1 month later
#2815 3 years ago
Quoted from dr_nybble:

I watched a video on applying Createx and the speaker said the paint is fragile, shows fingerprints etc. and recommended putting a protective clear on immediately after a coat to avoid messing up existing coats with masks and so on.
In your experience with properly heat cured Createx is this a concern? Can I safely apply frisket/mask on a previously painted layer or is it just asking for trouble.

In doing a complete repaint of my playfield, I have decided to clear and sand in between each color.
For more or less the same reasons you have described. This my first time restauring a PF with airbrush and createx paints, so as I get experience I may eventually skip some coats of clear. But for now, as a beginner, I find it easier to work this way. As an added bonus, I'm slowly filling all small pinholes and depressions in my playfield with each coat of clear.

1 month later
#2879 3 years ago

Any issues wet standing around thé openings? Any chances of water sleeping under the clear in those locations?

3 months later
#3317 3 years ago
Quoted from lb1:

More like 50ml.
20" by 42" by 0.004" is 3.3 or so cubic inches and 3.3 * 15 in ml.

With my HVLP gun set at 30psi, 1.3mm nozzle, I've been putting down very thin coats that are perfect for intermediate coats between each airbrush color. I've been using anywhere between 50ml and 70ml of clear depending on my skill for putting down a coat that day. My coats are not 0.004" thick however because of overspray. When my painting is done, I will likely use more than 70ml for my final coat in order to get that 0.004". I'm guessing 100ml.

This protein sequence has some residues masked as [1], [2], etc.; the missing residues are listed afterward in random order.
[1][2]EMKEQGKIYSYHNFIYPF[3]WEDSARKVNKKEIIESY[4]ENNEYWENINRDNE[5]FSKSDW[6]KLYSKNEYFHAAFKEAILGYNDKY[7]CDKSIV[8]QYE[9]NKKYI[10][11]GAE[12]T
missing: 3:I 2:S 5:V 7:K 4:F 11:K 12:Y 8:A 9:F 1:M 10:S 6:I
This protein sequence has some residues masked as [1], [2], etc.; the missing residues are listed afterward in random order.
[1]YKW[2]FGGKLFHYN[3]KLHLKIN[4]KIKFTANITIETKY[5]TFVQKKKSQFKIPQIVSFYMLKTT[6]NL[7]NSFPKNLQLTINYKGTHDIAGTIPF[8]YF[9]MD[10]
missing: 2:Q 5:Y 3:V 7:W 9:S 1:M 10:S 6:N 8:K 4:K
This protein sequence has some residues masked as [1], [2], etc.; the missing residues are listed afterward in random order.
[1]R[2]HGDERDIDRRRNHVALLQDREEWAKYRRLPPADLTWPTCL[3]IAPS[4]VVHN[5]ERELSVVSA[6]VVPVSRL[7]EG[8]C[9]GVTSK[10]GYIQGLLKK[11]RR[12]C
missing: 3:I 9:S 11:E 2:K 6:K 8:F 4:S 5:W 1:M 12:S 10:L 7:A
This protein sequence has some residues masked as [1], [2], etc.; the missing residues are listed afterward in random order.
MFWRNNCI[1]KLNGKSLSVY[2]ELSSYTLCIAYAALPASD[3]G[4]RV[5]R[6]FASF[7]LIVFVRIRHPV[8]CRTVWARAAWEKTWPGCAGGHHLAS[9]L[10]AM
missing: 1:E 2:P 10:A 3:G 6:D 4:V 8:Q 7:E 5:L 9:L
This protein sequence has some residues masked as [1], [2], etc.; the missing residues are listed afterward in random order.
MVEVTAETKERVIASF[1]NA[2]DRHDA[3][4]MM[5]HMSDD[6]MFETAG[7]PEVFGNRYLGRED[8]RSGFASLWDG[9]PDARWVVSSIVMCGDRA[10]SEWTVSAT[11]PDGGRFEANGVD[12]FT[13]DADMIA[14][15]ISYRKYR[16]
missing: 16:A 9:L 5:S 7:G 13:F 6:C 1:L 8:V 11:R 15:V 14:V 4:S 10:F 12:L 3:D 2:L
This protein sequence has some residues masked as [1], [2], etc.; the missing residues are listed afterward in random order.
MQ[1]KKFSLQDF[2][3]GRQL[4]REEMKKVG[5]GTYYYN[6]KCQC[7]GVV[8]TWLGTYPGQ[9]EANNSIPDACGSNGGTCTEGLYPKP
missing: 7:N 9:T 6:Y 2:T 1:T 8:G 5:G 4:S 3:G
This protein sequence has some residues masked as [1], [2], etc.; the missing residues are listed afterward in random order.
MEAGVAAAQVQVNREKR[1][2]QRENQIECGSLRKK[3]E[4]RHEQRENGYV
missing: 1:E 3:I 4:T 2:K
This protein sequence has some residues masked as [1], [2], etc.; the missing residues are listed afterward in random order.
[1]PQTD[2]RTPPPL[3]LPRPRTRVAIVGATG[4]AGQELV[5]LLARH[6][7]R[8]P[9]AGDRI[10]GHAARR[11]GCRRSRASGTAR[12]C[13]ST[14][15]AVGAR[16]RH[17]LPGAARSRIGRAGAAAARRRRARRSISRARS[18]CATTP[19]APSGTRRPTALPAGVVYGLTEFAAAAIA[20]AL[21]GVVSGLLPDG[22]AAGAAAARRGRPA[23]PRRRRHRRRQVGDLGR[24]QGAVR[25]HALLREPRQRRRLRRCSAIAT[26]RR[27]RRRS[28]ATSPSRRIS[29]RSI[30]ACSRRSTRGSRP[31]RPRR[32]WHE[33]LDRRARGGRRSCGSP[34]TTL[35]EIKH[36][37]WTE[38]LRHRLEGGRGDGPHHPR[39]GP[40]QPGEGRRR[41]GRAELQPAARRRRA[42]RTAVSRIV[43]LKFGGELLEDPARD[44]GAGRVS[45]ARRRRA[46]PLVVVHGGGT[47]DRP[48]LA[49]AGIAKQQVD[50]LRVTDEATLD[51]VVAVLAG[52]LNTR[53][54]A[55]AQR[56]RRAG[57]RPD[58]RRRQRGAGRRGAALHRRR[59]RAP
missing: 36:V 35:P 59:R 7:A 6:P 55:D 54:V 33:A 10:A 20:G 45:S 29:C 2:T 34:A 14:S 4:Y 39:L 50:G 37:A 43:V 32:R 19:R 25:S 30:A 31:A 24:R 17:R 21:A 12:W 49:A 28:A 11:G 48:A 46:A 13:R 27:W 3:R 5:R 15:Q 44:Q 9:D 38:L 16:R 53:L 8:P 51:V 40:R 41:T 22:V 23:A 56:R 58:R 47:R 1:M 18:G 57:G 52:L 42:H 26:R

I'm no professional paint sprayer by any stretch of the imagination, so your milage may vary.

3 weeks later
#3416 3 years ago

Back a few dozen posts, I started this full restauration on a Bally 1970 SeeSaw pf. Been progressing slowly and now colors are all redone except for the red.
Trying to mix this red using Createx paints. And not having success. I find that the Createx red that I use as the base has a definite pinkish hue to it while the red I am trying to match has more of a slightly orange hue. Added some yellow to pull it to orange but that doesn't help with the pinkish hue.


The bid blotch is the unmixed createx red while the 4 small blotches are red mixed with more and more yellow.

You can see this mix is not going anywhere. Any suggestions on how to mix this red?

Please note that the picture doesn't do the red justice. In reality, it is more ”orangeish”.
The red in the scans below are much more true to life.



#3419 3 years ago
Quoted from BlueBlood:

Would the premixed shellac play well with the 2-pac or do I have to use the shellac flakes mixed?